The resulting memoir which covers the summer of 2010, the period of the making of the TV episode, narrates this tumultuous time in Alan's life. The chapters alternate between now and then, Alan's childhood/growing up years. His father was a monster, and so Alan tells us how awful and terrifying his childhood was, how his family life was, and the indelible mark it left on him, his brother and his mother as the years pass. And I can't say anything more, because it will spoil the reading experience.

Alan is brave opening his heart and soul, for uncovering family secrets, with the result some online reviews have been negative as a result. But I loved this, his search for belonging and kinship with both his never known grandfather, and his own father, the intense love he has found within his family and his personal relationships despite the appalling abuse he suffered. And as that TV programme has always been one of my favourites for its treasure hunt and history focus, I loved  this book even more. What it has highlighted too is the absolute uselessness and pointlessness of having family secrets and refusing to discuss stuff. One day it will all come to light, and quite possibly cause further pain and anguish when it never needed to be like that.

THE WONDER by Emma Neale

As the days go by since I finished this, my admiration and respect for this novel, both for its storyline and for its writing increases. Incredibly atmospheric, the poverty and despair of mid-19th century Ireland, combined with the rampant folk superstition and blind faith in the church pervades every page, every conversation. The arrival into the community of a nurse, Lib, veteran of the Crimea War, and trained by the amazing Florence Nightingale herself, with her modern and practical ideas, challenges everything this community holds dear.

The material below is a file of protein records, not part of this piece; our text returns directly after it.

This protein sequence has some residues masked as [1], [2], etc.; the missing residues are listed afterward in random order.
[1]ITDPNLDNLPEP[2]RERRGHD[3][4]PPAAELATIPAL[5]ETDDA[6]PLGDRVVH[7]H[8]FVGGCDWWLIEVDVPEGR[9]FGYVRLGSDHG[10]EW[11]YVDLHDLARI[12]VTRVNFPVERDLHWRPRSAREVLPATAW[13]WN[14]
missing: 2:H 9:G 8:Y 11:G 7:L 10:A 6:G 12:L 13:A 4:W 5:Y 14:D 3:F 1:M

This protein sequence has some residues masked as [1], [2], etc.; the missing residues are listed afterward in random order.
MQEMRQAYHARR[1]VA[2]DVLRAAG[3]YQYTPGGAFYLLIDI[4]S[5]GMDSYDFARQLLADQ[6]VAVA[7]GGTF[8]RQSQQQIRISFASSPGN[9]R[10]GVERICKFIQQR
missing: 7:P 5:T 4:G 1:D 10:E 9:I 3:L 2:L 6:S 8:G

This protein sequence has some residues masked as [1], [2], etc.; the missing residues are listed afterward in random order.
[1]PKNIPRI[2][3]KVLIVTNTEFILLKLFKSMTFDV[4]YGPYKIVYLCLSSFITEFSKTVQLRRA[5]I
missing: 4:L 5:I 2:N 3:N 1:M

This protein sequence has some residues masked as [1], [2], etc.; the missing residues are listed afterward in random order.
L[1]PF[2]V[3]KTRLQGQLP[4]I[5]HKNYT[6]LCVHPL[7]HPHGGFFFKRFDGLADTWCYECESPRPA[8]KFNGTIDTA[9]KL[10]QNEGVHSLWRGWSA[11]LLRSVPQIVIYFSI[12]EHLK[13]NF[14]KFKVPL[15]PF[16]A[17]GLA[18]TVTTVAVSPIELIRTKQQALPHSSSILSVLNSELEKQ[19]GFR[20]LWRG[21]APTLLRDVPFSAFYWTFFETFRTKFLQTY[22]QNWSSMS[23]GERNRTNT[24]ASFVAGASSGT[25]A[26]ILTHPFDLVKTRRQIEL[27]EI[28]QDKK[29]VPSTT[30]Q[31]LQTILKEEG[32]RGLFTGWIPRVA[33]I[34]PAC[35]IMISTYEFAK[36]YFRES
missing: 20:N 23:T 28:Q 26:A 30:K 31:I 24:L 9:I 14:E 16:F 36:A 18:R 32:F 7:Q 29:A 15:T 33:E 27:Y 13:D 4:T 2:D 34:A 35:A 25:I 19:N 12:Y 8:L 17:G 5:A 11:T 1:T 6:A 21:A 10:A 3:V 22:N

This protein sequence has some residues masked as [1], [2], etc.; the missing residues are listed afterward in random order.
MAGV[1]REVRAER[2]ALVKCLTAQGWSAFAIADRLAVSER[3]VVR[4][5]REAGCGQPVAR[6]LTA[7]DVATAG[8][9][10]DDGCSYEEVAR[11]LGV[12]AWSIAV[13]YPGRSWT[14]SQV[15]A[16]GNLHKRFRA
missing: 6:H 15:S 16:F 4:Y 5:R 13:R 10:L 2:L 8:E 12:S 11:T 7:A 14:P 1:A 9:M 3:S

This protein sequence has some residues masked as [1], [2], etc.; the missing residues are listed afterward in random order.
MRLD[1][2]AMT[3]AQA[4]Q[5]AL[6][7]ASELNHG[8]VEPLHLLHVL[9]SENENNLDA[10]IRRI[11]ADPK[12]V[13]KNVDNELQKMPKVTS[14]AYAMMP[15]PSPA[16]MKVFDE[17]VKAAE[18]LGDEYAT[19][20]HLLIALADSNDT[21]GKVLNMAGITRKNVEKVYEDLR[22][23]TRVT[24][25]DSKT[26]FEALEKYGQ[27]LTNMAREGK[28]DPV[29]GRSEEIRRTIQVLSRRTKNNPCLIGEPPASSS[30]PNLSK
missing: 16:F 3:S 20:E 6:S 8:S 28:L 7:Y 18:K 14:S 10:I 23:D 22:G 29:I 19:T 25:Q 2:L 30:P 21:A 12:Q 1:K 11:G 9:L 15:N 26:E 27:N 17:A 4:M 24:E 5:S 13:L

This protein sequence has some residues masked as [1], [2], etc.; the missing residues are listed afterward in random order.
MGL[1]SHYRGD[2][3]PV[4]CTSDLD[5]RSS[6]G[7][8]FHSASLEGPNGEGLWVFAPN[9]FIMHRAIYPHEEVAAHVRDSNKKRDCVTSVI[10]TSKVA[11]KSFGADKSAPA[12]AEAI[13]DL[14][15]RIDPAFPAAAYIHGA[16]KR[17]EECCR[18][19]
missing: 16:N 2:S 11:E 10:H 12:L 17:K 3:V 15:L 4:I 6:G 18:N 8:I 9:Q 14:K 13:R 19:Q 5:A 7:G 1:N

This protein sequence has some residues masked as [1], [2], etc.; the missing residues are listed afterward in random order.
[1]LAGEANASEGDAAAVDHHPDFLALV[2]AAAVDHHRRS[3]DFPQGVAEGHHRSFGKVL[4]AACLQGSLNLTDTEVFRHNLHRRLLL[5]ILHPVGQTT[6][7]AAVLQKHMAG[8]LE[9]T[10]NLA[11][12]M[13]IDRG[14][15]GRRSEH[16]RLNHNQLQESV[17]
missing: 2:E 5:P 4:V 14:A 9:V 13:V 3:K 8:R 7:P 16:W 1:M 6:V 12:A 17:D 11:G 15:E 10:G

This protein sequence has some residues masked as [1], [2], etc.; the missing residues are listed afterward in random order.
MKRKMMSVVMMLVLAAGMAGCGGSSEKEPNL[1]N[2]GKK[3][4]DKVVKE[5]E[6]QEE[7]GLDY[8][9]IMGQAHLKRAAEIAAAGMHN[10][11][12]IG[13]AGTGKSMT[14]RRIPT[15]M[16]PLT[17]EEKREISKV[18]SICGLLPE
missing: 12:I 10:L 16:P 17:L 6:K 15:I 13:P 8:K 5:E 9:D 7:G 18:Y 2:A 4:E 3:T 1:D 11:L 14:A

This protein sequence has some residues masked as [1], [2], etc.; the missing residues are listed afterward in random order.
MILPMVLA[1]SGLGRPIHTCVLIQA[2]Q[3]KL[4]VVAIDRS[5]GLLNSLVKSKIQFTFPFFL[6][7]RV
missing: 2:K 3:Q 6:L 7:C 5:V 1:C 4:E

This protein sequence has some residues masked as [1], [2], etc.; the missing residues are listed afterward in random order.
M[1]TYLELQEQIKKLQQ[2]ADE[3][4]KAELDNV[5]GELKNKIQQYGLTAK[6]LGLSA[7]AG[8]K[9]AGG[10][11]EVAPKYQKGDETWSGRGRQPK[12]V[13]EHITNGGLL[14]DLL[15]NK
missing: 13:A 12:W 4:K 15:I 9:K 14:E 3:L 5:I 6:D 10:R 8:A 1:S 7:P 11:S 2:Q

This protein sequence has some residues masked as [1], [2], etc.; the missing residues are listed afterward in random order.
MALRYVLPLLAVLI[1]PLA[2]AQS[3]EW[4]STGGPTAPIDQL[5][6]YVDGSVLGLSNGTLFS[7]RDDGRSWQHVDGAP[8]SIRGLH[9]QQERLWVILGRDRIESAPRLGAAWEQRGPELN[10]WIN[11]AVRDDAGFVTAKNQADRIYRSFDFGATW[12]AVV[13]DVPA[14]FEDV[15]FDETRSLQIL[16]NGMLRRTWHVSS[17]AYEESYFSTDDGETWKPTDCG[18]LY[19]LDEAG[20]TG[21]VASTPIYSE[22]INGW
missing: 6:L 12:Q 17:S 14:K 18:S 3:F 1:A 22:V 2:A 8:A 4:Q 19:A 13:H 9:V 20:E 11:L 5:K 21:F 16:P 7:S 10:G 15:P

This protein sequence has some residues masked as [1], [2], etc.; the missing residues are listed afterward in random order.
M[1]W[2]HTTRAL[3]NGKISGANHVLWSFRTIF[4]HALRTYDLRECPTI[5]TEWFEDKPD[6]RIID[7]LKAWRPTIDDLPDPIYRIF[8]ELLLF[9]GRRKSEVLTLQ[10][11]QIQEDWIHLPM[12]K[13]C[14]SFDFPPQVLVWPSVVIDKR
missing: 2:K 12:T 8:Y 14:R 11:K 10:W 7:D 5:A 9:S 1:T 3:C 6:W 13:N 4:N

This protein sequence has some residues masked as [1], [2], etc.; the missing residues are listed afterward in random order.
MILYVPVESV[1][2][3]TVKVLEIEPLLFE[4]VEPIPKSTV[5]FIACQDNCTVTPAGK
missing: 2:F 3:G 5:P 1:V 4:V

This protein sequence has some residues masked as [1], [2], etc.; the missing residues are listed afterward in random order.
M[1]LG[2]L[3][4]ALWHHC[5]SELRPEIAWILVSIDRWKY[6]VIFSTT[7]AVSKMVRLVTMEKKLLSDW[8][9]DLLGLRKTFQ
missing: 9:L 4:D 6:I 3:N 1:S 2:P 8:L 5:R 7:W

The Wonder is an 11 year old girl - Anna - who has not eaten for some months, and is being hailed as a religious miracle for her ability to still be alive. Lib has been engaged by some community leaders to watch over Anna, sharing the task with an elderly nun. With her fact-based medical background Lib knows something is not quite right with this child still being alive after so many months of apparently self-starvation and she is determined to uncover the hoax. She is facing an uphill struggle in this very Catholic community, plus the threat she is posing to the  increased income showing Anna off to believing visitors is bringing to the family.

Lib remains stoic and focused in her mission, however as the days go by, she realises there is much more to Anna's fasting than is immediately obvious. She finds that her reason for being there is changing, leading her to make some tough and brave decisions.